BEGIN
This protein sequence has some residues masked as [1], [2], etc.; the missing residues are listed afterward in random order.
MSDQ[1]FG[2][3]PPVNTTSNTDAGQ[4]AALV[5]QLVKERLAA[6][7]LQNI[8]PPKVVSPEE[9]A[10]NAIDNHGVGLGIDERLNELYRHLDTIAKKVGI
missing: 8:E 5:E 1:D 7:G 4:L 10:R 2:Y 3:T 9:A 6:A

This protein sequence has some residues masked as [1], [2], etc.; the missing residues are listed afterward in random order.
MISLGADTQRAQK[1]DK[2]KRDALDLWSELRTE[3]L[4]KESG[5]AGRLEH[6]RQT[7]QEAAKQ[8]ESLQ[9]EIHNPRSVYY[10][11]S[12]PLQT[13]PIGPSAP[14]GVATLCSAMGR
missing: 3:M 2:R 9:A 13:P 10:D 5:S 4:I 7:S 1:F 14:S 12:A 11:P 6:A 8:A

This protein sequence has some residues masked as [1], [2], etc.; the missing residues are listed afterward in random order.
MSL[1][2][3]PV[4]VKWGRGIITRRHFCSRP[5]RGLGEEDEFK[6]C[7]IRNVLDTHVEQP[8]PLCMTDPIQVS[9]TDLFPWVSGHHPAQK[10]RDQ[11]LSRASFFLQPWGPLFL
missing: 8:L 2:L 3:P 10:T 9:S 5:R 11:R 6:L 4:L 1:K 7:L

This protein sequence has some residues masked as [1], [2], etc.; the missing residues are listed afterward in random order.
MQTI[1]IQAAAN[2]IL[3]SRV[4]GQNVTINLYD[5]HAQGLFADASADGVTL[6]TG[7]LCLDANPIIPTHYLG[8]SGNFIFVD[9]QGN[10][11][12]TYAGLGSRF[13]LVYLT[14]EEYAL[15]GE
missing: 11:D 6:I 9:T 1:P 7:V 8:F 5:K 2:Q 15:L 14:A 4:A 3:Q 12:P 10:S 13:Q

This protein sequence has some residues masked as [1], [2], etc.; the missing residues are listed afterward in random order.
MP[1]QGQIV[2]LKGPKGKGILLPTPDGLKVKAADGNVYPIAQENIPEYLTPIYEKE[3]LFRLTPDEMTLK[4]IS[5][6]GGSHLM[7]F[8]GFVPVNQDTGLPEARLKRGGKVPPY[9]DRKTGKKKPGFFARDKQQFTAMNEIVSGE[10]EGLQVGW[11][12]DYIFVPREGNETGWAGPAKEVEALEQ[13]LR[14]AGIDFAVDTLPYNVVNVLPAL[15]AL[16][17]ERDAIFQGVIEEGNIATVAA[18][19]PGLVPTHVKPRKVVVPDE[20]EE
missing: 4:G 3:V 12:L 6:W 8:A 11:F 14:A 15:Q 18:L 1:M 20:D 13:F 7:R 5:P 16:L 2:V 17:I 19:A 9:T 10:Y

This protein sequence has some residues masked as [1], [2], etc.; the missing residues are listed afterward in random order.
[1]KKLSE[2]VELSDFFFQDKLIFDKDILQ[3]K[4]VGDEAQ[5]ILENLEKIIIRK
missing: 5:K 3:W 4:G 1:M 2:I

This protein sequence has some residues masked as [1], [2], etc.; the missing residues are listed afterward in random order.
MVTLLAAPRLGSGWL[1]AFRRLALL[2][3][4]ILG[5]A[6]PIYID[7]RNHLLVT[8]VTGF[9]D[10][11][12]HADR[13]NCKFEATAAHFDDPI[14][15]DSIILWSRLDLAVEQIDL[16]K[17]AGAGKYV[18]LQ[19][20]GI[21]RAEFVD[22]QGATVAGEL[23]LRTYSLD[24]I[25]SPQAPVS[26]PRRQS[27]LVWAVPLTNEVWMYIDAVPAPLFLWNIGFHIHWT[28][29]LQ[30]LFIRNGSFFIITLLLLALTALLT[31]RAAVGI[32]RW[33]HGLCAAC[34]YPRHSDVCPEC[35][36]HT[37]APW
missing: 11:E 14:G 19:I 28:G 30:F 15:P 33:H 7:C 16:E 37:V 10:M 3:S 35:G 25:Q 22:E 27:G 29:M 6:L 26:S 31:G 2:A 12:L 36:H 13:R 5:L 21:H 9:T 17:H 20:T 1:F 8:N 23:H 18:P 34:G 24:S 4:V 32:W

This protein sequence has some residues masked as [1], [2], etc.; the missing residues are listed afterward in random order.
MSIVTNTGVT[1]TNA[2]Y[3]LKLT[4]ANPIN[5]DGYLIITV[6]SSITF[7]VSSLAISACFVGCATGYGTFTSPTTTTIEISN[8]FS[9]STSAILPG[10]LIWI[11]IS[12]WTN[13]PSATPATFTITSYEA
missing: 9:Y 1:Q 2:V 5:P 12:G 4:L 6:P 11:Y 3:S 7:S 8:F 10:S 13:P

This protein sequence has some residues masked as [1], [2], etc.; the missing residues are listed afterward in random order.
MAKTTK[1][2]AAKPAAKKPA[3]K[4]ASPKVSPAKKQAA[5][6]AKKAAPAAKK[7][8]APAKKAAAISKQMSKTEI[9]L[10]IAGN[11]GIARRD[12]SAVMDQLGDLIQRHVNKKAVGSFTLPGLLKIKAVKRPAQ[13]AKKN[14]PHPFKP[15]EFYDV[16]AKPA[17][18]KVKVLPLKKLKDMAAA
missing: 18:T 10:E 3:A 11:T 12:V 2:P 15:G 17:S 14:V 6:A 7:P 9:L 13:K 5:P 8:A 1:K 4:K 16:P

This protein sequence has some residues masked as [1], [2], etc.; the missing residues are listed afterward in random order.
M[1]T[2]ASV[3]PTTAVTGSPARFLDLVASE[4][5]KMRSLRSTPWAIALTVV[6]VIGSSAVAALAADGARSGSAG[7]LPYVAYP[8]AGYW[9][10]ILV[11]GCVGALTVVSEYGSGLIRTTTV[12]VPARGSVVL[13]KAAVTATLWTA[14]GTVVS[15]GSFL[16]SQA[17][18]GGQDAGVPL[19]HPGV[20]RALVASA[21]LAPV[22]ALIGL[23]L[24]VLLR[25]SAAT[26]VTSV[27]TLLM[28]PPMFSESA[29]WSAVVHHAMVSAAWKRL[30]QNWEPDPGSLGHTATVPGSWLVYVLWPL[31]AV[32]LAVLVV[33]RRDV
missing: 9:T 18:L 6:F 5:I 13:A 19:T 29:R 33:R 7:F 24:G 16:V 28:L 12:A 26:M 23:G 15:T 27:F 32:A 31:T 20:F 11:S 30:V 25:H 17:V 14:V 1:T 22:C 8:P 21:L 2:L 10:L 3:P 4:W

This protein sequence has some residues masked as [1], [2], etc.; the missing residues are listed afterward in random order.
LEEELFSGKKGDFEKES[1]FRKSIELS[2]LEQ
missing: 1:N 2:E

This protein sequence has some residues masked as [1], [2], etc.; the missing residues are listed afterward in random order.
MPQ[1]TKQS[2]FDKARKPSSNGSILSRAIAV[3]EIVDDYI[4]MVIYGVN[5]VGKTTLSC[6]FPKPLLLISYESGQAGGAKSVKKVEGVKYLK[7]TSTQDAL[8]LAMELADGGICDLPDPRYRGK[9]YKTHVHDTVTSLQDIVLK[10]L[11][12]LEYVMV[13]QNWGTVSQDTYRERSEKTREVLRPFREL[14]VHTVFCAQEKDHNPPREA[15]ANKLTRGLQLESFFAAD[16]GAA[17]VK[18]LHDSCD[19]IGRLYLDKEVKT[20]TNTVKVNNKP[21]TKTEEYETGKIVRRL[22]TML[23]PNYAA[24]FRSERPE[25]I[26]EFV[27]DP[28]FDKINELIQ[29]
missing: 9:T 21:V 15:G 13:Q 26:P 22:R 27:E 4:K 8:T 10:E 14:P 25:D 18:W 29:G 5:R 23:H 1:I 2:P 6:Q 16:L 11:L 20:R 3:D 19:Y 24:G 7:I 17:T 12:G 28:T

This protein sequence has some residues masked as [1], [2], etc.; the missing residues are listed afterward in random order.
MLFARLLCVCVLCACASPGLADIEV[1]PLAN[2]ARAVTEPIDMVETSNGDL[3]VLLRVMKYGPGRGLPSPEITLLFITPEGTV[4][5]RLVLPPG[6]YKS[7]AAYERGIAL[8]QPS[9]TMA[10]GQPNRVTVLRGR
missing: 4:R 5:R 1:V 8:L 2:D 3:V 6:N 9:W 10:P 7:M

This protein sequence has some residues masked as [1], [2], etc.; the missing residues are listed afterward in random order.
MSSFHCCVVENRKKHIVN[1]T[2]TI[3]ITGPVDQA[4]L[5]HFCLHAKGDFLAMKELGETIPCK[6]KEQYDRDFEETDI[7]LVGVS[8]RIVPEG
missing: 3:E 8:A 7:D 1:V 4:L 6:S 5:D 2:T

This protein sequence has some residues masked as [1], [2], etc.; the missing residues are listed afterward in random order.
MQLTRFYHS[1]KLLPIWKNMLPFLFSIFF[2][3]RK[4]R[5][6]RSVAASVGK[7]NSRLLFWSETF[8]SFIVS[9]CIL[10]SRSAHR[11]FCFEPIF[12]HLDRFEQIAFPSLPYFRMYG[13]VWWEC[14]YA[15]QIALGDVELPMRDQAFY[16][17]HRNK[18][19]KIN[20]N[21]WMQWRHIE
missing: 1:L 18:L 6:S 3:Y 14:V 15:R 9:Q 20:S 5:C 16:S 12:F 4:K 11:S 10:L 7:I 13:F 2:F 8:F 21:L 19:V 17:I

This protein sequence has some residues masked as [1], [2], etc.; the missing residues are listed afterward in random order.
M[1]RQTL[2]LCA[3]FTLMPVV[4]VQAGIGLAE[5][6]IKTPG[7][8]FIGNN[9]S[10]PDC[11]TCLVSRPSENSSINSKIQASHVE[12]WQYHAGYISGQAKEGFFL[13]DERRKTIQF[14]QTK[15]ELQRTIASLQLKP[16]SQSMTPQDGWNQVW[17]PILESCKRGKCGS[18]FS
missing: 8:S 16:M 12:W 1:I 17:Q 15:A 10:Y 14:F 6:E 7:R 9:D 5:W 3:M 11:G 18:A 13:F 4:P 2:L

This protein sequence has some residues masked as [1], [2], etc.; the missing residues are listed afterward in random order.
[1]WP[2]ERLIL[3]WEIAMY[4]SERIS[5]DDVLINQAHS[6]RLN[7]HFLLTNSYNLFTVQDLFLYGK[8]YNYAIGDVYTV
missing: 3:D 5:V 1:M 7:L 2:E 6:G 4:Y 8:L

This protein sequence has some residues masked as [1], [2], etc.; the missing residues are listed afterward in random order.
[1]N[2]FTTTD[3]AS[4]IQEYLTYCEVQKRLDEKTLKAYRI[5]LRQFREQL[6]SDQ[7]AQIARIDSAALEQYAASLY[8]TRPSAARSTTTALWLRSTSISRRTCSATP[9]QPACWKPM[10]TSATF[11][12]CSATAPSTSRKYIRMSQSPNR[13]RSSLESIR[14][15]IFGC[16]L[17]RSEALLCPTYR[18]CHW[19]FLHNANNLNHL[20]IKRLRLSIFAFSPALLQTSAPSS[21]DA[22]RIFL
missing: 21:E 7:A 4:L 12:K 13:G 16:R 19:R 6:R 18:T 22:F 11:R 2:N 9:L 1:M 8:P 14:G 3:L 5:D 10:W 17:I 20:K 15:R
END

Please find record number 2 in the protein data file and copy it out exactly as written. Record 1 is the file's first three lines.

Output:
This protein sequence has some residues masked as [1], [2], etc.; the missing residues are listed afterward in random order.
MISLGADTQRAQK[1]DK[2]KRDALDLWSELRTE[3]L[4]KESG[5]AGRLEH[6]RQT[7]QEAAKQ[8]ESLQ[9]EIHNPRSVYY[10][11]S[12]PLQT[13]PIGPSAP[14]GVATLCSAMGR
missing: 3:M 2:R 9:A 13:P 10:D 5:S 4:I 7:S 1:F 14:S 12:A 11:P 6:A 8:A